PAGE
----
82. Banned drugs & Medical accountability

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Drugs and formulations are banned by the Govt when they are found to be harmful when used in the indicated dose. Without dwelling into the banning process, I wish to focus on the issues that arise at many levels including the patient per se, consequent to banning. This is also a part of pharmacy practice. In the current Indian scenario as I have observed the clinicians are the professionals who get the information first on their mobile phone from the respective pharma companies and the regulatory officers would be getting the official communication on the next day by post and some may get it on email also. The Chemists would be getting it through their Associations followed by the letter from their stockiest / distributors requesting them to return the existing stocks.

The orphan 'Hospital pharmacist' will never get the communication as he is not in the mailing list of anybody including the regulatory body. Of course, he may read it in the News paper if it is covered..

My concern is who would reach the patient with the information as neither the doctor who has prescribed the medicine nor the Chemist who has sold him care to contact him to advise. Since our doctors are out of reach of any control and governance no point in expecting or commenting on that holy-cow category. Hence, the only professional (if they care to be) who can help the patient on this issue is the Pharmacist as he is very much involved in holding the stocks and returning it to his principals.

Hence my question:

When a drug is banned under the law of the land:

1) How much time (Days / Weeks/Months) the law provides for functionaries at different level to return the stocks to their principals? Or beyond which time the stocks should be physically removed from the official premises?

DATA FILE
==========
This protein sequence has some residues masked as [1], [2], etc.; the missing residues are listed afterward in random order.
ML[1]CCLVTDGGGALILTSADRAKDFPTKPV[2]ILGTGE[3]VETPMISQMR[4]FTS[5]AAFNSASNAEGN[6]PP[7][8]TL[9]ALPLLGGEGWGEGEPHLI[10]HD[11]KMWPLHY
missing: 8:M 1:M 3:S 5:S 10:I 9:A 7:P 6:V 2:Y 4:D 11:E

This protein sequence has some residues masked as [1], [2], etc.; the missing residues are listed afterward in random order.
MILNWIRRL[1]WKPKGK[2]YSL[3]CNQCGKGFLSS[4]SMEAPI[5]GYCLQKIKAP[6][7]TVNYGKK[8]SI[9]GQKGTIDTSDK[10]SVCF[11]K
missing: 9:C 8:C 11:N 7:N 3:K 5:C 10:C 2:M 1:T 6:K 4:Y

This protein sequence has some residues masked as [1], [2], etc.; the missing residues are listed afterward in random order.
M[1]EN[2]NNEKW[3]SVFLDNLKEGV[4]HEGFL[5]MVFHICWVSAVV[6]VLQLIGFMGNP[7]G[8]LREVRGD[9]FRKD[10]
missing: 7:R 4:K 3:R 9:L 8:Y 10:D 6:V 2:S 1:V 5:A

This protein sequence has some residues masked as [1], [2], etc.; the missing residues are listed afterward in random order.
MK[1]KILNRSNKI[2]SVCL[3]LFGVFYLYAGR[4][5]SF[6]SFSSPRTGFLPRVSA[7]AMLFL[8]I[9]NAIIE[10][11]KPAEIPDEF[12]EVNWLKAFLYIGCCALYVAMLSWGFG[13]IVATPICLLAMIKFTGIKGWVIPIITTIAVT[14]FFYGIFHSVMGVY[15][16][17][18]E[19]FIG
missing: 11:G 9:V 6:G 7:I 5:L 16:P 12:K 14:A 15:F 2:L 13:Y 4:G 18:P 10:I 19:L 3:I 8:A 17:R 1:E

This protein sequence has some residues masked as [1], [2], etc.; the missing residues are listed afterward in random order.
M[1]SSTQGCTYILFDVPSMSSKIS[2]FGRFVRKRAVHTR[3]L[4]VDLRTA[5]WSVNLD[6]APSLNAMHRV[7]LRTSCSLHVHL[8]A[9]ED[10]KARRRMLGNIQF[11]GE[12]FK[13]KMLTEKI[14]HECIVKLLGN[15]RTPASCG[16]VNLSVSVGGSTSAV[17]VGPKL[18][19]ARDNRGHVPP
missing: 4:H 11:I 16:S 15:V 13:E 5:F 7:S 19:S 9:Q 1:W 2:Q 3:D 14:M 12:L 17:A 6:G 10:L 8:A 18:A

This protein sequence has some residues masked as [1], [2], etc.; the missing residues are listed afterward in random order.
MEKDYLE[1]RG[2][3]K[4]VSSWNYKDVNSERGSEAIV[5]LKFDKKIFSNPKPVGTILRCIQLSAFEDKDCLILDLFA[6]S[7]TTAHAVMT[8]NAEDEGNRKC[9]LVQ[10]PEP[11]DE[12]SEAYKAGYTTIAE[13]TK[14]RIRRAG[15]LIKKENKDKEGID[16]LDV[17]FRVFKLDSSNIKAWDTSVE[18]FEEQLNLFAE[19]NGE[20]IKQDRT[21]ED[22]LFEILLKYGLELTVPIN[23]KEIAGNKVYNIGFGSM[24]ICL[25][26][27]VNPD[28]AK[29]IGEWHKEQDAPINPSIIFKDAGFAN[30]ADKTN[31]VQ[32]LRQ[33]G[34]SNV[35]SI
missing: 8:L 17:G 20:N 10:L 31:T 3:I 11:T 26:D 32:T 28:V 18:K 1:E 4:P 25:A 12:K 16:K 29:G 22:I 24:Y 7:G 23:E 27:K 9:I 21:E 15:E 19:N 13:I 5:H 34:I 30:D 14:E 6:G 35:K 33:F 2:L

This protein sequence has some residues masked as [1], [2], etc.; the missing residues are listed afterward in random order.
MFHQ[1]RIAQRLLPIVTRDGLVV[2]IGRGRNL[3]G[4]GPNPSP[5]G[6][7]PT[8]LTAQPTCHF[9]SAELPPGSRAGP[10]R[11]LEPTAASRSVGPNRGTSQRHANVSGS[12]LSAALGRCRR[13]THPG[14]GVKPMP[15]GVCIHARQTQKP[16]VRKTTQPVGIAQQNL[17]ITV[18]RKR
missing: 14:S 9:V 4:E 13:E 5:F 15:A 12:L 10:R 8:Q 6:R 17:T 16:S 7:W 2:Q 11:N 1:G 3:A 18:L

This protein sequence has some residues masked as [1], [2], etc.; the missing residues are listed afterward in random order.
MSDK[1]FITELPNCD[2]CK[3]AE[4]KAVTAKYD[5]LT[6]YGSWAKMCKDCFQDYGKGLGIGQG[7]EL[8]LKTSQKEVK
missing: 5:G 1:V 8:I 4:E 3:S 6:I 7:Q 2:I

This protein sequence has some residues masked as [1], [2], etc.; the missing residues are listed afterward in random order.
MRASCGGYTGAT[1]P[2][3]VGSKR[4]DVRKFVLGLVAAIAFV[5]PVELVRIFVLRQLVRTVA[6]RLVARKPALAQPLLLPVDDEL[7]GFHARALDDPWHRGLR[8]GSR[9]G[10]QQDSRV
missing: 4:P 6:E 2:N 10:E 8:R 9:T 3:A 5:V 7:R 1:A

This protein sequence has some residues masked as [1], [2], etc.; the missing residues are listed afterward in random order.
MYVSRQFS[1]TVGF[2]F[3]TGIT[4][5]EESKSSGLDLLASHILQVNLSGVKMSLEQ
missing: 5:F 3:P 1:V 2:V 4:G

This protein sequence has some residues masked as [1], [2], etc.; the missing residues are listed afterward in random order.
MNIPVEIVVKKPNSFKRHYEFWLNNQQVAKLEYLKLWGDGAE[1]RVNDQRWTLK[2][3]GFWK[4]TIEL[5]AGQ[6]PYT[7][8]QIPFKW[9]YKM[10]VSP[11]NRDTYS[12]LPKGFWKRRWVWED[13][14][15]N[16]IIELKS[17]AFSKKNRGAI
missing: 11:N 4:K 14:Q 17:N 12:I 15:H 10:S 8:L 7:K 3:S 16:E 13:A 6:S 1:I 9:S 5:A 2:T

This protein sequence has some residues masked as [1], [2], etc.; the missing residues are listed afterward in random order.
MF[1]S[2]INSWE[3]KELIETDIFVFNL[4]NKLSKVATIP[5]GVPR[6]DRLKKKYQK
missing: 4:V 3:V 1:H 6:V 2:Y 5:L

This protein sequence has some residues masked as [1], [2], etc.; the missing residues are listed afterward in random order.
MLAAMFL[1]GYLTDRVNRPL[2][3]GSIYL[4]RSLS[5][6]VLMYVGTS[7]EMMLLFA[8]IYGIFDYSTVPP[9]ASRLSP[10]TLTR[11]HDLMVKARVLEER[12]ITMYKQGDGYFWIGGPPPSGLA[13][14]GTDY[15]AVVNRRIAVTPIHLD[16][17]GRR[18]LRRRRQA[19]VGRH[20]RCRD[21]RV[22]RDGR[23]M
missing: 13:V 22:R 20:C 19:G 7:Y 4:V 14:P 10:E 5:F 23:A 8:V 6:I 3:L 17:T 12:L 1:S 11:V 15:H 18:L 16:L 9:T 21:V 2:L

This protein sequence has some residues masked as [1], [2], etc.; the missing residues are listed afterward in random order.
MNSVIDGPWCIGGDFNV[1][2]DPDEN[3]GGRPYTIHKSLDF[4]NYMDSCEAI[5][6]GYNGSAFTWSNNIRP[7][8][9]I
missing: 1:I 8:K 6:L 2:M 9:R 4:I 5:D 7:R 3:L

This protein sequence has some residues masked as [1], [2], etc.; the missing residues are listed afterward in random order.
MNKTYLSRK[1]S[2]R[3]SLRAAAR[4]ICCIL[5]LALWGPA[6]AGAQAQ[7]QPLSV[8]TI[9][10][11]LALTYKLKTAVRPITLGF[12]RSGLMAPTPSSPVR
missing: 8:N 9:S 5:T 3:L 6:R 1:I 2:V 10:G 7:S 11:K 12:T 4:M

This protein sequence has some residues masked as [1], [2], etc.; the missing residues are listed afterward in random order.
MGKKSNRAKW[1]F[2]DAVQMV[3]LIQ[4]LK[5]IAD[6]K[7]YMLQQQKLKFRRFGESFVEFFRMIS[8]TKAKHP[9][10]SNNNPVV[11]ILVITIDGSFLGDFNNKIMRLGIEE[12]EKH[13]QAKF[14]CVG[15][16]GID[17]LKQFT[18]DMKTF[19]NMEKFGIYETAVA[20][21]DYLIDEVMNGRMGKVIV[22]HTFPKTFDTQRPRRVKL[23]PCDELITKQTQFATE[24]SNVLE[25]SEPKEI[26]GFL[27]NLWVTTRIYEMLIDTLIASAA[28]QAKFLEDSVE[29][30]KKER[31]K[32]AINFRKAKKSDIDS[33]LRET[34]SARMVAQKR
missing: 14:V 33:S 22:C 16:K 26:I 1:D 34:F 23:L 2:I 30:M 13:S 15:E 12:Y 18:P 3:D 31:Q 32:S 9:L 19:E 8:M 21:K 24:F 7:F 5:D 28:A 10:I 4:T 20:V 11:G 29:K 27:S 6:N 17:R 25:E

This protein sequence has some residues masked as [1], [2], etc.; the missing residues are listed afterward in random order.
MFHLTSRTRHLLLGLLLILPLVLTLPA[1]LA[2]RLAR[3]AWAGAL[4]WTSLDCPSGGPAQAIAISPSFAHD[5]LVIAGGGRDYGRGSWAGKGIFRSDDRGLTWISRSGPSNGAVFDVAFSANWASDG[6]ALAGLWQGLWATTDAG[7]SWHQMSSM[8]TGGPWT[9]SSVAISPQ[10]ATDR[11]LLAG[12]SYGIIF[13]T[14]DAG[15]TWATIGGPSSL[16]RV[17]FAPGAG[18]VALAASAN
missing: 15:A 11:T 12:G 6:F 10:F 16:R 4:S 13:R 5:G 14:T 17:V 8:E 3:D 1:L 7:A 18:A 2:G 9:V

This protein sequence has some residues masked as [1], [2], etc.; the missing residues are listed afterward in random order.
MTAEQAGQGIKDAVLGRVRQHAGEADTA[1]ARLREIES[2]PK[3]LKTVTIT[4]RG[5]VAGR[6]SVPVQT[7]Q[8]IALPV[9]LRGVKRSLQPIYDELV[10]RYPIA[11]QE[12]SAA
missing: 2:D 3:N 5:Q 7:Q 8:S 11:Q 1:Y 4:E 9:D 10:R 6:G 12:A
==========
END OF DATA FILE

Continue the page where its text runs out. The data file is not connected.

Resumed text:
2) What is the time line for the term 'Immediately' commonly being used as a practice?

3) Is it not the duty of the pharmacist to inform all his clients the banned status of the drug?

4) Does the law mandate the pharmacist to display or send an advisory to their clients to return the banned drug they have soled / given to them within certain reasonable timeline? How long is this reasonable time line?

5) Can the retailer refuse to pay back the amount collected for the banned drug and insist on his client to buy an alternate item instead? Nevertheless, let me also ask the medical faternity,

What does the Act and Rules that governs the medical practice say on this issue. Is the responsibility of the doctor / clinic / hospital ends with the handing over of a prescription or drugs? Should they also be responsible to ensure that their patient doesn't consume the banned drug? Is this not a medical negligence?

Whom the patient should hold responsible for medical negligence in case of any serious harm with use of the prescribed drug in his stock even after it is banned? Doctor ? / Hospital? / Chemist ?


About the Author

Ph. Bhagavan P S RPh's picture

I am Bhagavan ,Rtd. Dy Dir.(Pharmacy),Govt of Karnataka, India and currently serving as Registrar, KSPC, Bengaluru, India . I love to write on Hospital pharmacy series related topics out of my experience and observations. Check out my Pharmacist in the Hospital.


Prof. J. Vijaya Ratna's picture

Dear Sir

You have chosen the right topic to focus upon. There are some grey areas in our Acts and this is one. Some mechanism must be developed, whereby the pharmacist comes to know of it immediately and patients get protection from it. Media channels and pharmaceutical journals and pharmaceutical companies must take this responsibility. Also, many doctors have their own opinion on "banned drugs" and sometimes, they don't go along with the order. There is a lot of vagueness about this.

Good that we should discuss it. Can we suggest to the Government, some mechanism.? Can we prepare a document, where we list out our areas of concern, suggest solutions and hand it over to the executives of our professional bodies in the 65th IPC at Delhi? I am going to attend the 65th IPC and am ready to make a representation, if we can develop a comprehensive document. I am a life member of almost all of our bodies.

Vijaya Ratna

Ph. Bhagavan P S RPh's picture

Thank you Dr Vijayaratna for recogizing the merrit of the issue. I was prompted to think elaborately on this issue when I came across an information that a chemist was holding the stocks of banned drugs too long and that it was the stock returned by one of his clients.

Well, lets prepare a comprehensive proposal for amendment. I cannot afford to attend meets outside Bangalore partly due tomy money constraints and partly having seen the futility of such meets.

I will support you for the move you intend to take.

Thank you madam,



Cell: 9980866994

Bhagavan P.S. B Pharm

Rtd. Dy Dir.(Pharmacy),Govt of Karnataka, India

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